Core inflation has been falling ever since 2012 when it became clear that the ECB would commit to low rates for a long time. This is the Fisher Effect where inflation will adjust over time to the natural equilibrium between long-term nominal rates and the natural real rate.

A little more context for the Euro recession… Great Britain started to contract in 2010 before the Euro benchmark rate was raised. Loans to private sector were actually rising during the tick up in the benchmark rate. Germany did not go into recession. The recession centered around the periphery countries of Spain, Greece, Portugal and Ireland. So what happened?

The Euro area has become a net exporter since 2011, which implies that there was a decline in domestic consumption which raised the area’s “national” savings. The rise in “national” savings would need to be offset by a rise in their current account. The Euro area became a net exporter after the recession.

Do you remember the wage disinflation policy from Germany with their Agenda 2010? This policy spread through Europe and there was a contraction in demand through part of 2010 and 2011, not only at the household level but also at the public level. The effect was to raise national savings by lowering labor share, and thus increase their exports from maintaining a balance of payments internationally. The suppression of wages across Europe laid the foundation for their recession.
Wage shares fell most in Spain, Greece, Portugal and Ireland. The periphery countries had to lower their wage costs in response to Germany (and France) because they could not devalue their currency. The recession was centered most in these periphery countries. Credit markets were tight. Debt levels were still high.

There is much more to the story than just… The ECB caused a recession by raising rates. There was an adjustment process to transform Europe into a “net exporter” area. The process created an economic contraction first, then “net exporter” status second. The process was most damaging to the periphery countries. Now, even though Europe is a net exporter which many desired, domestic demand is so weak that their economy is struggling.

Since 2011, the nominal benchmark rate of Europe has dropped to near zero with projections to stay there for a long time. The Fisher Effect says that inflation will decline with lower nominal rates in order to seek the natural real interest rate equilibrium.

Bottom line: When you damage an economy by lowering labor share to increase export potential, you will need an ever lower nominal rate because potential output is reduced to a level where the economy cannot return to full employment. But inflation will go lower as a response to seek the integrity of the natural real rate. The result is a downward spiral… which is now visible in Europe.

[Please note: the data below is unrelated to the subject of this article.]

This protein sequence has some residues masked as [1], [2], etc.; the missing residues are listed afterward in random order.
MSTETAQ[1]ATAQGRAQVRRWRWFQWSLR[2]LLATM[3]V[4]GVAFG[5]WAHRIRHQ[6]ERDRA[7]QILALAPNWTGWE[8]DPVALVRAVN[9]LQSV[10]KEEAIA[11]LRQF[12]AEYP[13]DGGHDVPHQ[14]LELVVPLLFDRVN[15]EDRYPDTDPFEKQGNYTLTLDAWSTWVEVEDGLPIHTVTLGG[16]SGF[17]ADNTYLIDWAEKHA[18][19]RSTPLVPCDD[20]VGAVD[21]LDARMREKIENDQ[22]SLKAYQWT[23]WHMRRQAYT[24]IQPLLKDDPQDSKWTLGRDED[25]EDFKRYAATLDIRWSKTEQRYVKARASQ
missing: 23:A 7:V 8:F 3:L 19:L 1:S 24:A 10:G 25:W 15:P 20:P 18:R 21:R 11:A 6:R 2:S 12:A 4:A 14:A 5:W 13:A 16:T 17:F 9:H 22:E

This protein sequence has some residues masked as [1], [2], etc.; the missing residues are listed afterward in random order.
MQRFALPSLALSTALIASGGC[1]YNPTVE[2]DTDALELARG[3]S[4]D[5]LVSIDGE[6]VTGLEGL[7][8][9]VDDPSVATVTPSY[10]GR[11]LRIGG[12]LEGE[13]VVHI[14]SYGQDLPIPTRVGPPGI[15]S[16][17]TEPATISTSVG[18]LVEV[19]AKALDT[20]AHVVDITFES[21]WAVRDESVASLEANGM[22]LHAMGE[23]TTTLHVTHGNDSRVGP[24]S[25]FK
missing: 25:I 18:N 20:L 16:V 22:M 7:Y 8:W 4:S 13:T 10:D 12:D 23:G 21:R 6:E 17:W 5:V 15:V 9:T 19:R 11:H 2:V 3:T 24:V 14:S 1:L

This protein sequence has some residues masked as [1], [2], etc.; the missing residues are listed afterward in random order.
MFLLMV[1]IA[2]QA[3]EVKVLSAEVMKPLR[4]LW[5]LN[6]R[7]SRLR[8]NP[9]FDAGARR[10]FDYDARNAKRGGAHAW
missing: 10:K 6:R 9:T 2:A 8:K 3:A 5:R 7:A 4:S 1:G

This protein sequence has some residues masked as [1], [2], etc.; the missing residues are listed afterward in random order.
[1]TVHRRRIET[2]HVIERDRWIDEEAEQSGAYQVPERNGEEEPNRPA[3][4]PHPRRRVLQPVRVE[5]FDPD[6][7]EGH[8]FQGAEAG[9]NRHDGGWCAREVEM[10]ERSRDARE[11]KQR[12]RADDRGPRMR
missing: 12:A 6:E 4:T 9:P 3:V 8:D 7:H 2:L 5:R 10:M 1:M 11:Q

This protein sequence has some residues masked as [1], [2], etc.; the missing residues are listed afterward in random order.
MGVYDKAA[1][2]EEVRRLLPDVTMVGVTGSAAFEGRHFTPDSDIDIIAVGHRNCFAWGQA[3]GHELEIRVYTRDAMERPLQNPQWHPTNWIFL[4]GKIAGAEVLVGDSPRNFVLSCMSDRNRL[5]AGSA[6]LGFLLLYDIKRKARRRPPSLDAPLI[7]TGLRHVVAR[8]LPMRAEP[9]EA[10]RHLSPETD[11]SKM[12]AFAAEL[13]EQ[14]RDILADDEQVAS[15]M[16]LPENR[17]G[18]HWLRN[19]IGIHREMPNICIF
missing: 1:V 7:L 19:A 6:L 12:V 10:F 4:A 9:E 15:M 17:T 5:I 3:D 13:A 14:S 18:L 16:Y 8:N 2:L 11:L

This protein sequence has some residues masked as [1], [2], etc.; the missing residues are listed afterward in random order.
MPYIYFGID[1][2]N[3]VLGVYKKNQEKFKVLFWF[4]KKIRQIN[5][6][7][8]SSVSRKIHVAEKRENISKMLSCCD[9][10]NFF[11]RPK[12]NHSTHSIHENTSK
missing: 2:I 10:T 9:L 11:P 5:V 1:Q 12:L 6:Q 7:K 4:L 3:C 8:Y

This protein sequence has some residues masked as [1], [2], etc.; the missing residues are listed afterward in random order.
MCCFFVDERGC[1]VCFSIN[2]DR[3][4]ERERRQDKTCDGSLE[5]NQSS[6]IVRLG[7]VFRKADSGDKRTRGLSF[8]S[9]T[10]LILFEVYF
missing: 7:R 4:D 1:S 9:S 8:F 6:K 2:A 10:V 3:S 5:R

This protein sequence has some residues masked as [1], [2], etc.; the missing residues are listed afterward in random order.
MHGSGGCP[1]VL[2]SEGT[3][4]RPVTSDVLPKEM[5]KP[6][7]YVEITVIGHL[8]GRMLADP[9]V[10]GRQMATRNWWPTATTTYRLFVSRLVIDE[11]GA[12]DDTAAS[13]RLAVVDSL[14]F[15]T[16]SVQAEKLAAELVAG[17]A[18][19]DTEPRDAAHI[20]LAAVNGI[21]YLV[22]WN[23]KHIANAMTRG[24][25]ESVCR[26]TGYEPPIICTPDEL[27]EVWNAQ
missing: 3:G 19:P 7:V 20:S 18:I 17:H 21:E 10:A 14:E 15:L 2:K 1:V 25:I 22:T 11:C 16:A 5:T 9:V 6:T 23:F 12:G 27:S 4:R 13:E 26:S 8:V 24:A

Note: A large part of the reason why China did not have higher domestic inflation was due to the fact that their labor share fell a lot over the past 15 years.

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Dana Milbank Joins Parade Of WaPo Hysterics Over Social Security And Medicare

Barkley Rosser at Econospeak writes an op-ed on the Washington Post’s reporting:

Dana Milbank Joins Parade Of WaPo Hysterics Over Social Security And Medicare

Dean Baker has posted on this more completely and effectively than I shall do here (and his url is so long on this one, I shall not link directly, sorry), but I simply want to throw in my two cents completely supporting him on this.  As several of us have been doing for some time, we have been criticizing a bunch of Very Serious People (VSPs) at the Washington Post (WaPo) for their repeated rantings and ravings to the effect that the US faces an awful future due to its future liabilities with regard to both Social Security and Medicare, with somehow these people usually focusing on cutting future Social Security benefits now, because if we don’t, eeeeek, we might have to in the future (and they somehow also think that this is easier to achieve politically than other budget adjustments.).  Those in this parade have long been led by editorial page editor, Fred Hiatt, who often does columns under his own name as well as unnamed ones officially for the Post, on this matter.  His most regular follower on this has been the long execrable Robert J. Samuelson, although Ruth Marcus is also part of this group.  It is sort of funny that most of these people are nominal liberals, sort of, but it means that WaPo’s house conservatives such as George Will can ignore this issue to prattle on about other stuff, given that these people spout conservative lines on this matter.